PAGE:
Pay It Forward
July 22, 2013
Pay It Forward
An act of kindness can develop values for both the person receiving the aid and the person offering the support as well as community development. In this summary key points are discussed on altruism. The summary stems from an act of kindness, which was conducted by the author as a student of Capstone Course in Psychology/Psy 490. I presented money to a person who needed money for his or her next meal, without expecting anything in return. A person does not realize the degree of emotions involved in experiencing need nor true concern until he or she begins to offer support with no desire of reward. Altruism, Personal and Professional Social Responsibility, and Codependency
Altruism is the act of aiding another without thought of self or reward. Altruism is also the moral obligation to help others (Myers, 2008). These are selfless acts, which grant something to someone else; the ego also desires to develop a responsible identity of self. People also need to identify with personal and professional social responsibility to become mature individuals. According to Chickering and Braskamp (2009), “a civic and moral identity and sense of obligation to society are more apt to behave in ways, which fulfill individual and social responsibilities” (p. 27). When we cannot fulfill our desires of responsibility codependency can become a reactionary problem where individuals react to problems, pains, lives, and behaviors of themselves and others instead of acting in ways, which are adaptive (Morgan, 1991, p. 724). Applying Altruism to Psychology or Psychological Principles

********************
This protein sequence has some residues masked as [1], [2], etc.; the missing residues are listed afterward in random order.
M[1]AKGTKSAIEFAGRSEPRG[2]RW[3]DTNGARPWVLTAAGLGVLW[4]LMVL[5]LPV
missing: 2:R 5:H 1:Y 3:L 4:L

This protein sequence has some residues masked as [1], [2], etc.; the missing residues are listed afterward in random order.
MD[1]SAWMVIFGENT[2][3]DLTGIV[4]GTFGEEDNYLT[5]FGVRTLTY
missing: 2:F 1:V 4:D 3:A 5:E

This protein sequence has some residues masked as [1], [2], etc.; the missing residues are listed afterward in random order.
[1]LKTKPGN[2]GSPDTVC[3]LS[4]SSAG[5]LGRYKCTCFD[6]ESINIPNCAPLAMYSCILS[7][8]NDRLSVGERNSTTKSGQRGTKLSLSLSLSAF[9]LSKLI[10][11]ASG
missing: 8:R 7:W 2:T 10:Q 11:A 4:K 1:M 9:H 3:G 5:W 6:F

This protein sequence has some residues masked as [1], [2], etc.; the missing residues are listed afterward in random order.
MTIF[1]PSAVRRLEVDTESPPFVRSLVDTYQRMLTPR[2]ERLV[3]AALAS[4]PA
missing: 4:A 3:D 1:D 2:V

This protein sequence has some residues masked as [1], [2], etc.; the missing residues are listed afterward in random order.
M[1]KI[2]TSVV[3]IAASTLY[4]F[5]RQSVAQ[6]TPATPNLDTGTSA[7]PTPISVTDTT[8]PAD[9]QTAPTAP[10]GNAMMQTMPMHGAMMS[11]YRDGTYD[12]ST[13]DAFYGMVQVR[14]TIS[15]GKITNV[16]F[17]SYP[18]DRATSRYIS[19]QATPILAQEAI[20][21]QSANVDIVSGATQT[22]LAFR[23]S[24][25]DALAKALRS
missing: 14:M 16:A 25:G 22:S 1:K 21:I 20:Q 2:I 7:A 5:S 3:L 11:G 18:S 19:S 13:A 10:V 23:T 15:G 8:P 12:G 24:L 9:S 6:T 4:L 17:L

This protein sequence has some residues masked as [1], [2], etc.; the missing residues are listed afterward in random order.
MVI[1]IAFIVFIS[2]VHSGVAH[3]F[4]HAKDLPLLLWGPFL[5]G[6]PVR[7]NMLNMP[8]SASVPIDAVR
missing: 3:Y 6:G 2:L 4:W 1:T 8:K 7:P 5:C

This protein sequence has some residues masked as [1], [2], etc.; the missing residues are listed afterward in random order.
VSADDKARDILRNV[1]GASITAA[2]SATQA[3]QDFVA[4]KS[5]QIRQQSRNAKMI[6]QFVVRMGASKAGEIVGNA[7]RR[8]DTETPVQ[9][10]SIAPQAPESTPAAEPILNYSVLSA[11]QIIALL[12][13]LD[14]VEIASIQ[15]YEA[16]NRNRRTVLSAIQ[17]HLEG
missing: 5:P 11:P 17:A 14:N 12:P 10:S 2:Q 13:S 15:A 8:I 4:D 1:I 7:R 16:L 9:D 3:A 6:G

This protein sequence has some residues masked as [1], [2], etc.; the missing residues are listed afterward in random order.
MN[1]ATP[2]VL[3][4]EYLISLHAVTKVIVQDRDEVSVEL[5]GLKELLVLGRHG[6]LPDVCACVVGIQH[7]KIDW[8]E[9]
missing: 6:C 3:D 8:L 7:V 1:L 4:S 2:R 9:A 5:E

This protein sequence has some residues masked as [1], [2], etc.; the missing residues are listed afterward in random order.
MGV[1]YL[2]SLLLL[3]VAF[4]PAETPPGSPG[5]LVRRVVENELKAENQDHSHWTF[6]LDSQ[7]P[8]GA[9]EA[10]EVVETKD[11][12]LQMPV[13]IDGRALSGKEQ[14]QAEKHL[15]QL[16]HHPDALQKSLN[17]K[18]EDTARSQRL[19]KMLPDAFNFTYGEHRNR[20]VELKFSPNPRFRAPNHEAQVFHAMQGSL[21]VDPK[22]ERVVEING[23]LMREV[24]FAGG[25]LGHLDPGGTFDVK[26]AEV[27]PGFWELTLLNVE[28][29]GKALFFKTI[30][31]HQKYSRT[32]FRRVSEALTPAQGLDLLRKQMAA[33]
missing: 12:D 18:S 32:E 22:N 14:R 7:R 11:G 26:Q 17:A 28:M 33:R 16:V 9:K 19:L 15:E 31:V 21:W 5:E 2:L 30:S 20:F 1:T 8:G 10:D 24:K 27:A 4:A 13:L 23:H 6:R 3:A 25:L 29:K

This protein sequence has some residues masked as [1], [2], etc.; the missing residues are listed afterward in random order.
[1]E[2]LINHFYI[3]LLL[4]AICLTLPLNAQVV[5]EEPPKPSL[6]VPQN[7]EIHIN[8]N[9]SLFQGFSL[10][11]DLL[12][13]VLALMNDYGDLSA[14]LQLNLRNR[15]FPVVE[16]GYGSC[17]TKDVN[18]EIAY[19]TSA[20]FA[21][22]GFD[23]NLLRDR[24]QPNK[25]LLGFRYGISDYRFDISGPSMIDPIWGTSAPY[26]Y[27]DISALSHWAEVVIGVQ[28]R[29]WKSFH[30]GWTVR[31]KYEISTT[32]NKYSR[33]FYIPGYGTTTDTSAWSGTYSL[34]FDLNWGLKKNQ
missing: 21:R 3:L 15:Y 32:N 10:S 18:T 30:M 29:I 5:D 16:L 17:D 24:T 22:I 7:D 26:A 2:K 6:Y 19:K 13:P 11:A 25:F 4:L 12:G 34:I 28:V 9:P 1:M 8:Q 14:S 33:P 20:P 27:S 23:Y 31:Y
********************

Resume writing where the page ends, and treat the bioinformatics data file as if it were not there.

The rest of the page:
Psychological principles are designed to follow the Code of Conduct and its principles. Psychology practices ethical and humane practices within research as well as promoting mental health. The Code of Conduct is followed strictly by professionals of psychology to...
References: Chickering, A., & Braskamp, L. A. (2009). Developing a global perspective for personal and
social responsibility. Peer Review, 11(4), 27-30. Retrieved from
Morgan, J. (1991). What is codependency? Journal of Clinical Psychology, 47(5), 720-729.
Myers, D. G. (2008). Social psychology. New York, NY: McGraw Hill.
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